season. There was considerable vegetation but not the jungle
that most people think covers Africa. We reached our destination
in about 45 minutes. During that time my companion had little to
say and made it clear that real conversation was not in order.
We were met by a man who came only to the door when he heard
our approach. I was told to wait in the car while he took a
briefcase into the building. There were several crude buildings
but nothing that looked like any mine that I had ever seen. One
could have concealed the entrance to a tunnel, I suppose. I saw
only the one man. My escort asked if I wanted to drive back. I
agreed.

At one of the slow places in the road I was grinding along at
walking speed. Two men stepped out in front of the vehicle with
guns. I stopped. One fired two rapid shots into my companion.
The center chest shots no doubt killed him almost instantly. I
figured I was next.

The leader of the two motioned me to get out. I stood behind the
vehicle with my hands behind my head while he examined my
passport which I had stuck in the pocket of my bush jacket. He
had taken my .45 auto and stuck it in his belt on his left side,
with the butt toward me. These two were armed with some kind of
very short carbine or submachine gun. The one facing me had let
his gun hang on its sling while he went through my passport.

The other stood to his right about a five feet away and slightly
behind him, with his gun on me. He saw the briefcase in the back
of the jeep amongst other junk that was there. He held the gun
with his left hand while he took is right hand off the trigger grip
and leaned over reaching for something in the jeep.

This was all happening in what seemed like slow motion. I
grabbed my pistol out of the first man's belt, in one motion,
putting it off safety and firing once into his belly. He seemed
surprised. The other was trying to get his gun into operation.
I swung the muzzle in his direction and shot twice in the center
of his chest. The first man had been more or less hors de
combat from the first shot but he was still standing and groping
for his gun dangling on its sling. I then put another round into
his chest. I picked up my passport and drove back to the landing
strip, with my dead escort in a heap by my side.

There things took a strange turn. The several men there became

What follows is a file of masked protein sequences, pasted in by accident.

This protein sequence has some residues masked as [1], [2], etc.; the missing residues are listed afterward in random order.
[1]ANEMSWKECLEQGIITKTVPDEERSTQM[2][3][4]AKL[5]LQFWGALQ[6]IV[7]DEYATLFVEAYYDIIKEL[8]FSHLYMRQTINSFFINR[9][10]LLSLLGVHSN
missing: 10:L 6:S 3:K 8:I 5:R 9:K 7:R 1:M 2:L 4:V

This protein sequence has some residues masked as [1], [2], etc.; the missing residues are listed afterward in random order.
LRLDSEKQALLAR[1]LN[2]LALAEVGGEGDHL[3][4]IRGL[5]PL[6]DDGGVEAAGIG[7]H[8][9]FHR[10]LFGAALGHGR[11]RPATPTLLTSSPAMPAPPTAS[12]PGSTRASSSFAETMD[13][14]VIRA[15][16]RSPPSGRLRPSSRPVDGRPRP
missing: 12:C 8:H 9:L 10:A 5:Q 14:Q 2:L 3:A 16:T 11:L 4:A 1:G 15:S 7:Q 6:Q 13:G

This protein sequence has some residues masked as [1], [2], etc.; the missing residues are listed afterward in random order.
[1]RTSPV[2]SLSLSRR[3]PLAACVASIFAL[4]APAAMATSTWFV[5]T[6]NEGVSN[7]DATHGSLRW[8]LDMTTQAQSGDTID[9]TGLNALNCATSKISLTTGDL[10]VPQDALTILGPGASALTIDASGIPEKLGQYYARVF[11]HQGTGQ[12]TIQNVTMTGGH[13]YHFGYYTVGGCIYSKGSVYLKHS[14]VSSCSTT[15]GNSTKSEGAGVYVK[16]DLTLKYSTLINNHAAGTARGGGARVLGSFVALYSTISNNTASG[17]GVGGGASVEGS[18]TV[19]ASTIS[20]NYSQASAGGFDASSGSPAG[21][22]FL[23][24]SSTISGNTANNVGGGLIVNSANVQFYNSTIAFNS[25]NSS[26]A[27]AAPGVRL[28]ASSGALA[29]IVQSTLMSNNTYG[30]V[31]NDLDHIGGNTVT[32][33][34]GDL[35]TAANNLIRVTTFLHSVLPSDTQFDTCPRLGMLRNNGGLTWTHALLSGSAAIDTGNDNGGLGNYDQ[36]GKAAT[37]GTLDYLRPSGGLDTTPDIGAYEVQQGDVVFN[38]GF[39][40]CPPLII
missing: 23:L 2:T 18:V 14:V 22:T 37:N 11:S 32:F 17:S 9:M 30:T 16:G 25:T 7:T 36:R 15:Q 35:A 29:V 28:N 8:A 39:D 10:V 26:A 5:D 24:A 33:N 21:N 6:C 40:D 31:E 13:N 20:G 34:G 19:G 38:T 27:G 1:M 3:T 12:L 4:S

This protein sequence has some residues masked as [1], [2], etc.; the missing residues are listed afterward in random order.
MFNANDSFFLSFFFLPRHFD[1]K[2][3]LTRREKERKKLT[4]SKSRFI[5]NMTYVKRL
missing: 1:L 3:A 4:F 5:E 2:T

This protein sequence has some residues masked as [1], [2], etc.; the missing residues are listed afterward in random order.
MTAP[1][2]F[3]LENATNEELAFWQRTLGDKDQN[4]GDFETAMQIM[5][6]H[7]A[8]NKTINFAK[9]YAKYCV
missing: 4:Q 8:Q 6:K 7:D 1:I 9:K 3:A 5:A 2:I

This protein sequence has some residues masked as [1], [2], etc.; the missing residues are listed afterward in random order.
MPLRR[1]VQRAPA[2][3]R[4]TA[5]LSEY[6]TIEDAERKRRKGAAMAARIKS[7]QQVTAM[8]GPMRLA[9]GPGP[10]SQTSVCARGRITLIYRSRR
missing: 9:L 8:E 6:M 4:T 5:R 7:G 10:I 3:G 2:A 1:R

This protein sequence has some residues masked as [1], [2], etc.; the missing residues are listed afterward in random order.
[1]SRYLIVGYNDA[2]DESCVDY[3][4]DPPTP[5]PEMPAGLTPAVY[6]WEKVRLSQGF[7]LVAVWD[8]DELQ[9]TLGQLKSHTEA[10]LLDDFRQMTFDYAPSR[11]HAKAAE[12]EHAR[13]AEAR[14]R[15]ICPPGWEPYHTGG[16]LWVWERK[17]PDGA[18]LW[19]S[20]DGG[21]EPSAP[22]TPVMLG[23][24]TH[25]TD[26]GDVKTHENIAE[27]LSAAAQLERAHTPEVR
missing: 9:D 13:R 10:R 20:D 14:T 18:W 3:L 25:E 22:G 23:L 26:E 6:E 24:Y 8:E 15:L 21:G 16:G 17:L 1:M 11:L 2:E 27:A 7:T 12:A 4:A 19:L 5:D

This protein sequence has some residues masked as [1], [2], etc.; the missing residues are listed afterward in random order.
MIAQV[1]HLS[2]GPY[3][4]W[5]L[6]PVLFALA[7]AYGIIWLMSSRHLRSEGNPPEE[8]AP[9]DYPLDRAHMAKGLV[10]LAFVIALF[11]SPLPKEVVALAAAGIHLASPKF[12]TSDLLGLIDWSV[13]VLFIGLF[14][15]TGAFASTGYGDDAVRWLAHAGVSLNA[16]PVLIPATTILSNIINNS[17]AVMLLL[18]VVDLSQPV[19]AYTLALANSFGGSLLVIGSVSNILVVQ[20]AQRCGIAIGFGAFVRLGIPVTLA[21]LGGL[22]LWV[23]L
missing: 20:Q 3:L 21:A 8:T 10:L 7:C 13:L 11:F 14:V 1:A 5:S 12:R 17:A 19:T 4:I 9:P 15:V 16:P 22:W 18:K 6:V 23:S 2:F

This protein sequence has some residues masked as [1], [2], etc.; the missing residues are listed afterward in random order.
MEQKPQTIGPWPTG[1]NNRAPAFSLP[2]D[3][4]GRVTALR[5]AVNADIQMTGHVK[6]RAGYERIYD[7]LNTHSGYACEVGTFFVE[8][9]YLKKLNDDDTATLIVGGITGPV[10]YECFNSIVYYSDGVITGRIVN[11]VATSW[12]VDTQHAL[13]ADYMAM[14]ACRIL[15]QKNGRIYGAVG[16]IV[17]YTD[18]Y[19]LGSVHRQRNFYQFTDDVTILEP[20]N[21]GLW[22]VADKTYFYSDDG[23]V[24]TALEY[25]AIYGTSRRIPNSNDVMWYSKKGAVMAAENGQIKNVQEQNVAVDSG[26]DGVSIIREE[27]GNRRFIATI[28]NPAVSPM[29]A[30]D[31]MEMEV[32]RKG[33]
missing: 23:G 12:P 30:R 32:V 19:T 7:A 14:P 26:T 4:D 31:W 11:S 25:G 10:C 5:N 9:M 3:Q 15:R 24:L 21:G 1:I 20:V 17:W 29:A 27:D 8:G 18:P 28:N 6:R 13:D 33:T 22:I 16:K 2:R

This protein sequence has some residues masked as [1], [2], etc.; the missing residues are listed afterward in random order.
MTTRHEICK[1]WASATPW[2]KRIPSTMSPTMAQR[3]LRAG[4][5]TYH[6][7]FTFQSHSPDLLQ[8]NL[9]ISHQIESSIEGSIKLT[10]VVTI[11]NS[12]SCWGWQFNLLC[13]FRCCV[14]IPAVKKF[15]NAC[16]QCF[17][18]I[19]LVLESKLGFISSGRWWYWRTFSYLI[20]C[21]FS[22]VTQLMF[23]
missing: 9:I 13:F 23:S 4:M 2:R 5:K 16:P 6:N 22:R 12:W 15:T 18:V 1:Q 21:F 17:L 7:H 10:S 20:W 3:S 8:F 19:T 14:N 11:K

highly agitated when I told them what had happened. They
seemed to be as concerned about the two attackers as by the
killing of the driver. Was I sure they were dead, etc.? Why
didn't I check for sure? I told them I thought there may have
been more of them and it was in my best interest to flee the
scene.

I was then told that none of this had happened and I was flown
back to Kinshasa. The man who set up the trip was nowhere to be
found. To this day it is an unreported and unexplained event.
I have often thought about this experience but I have lost no
sleep over it. I have no guilt about the two killings. As far
as I am concerned it was them or me. I have a sort of abstract
regret, however. There is no explanation. Only speculation. I
have more or less concluded that this was intended as an
execution of the driver. I was supposed to be a witness to the
killing, that I was supposed to be allowed to drive on but it
didn't go according to plan. If my reconstruct of the scenario
is not correct or at least plausible, I doubt that I would have
survived. They could just as well shot me at first, as with the
driver.

That is the story as related to me, as accurately as I can
recall. I can vouch for the plausibility of the .45 automatic
aspect of it. I was very familiar with the US Gov't .45
automatic pistol. I have occasionally fired one from time to
time and I own one now. When I was about 16 I fired one a lot.
An uncle had one that he let me use. A cousin on the other side
of the family also had a .45 automatic. He was a rancher and
several years older than I. One of his ranch hands went to
National Guard camp and brought him a nail keg of .45 ACP
ammunition. That is about five gallons of rounds. We shot up a
storm.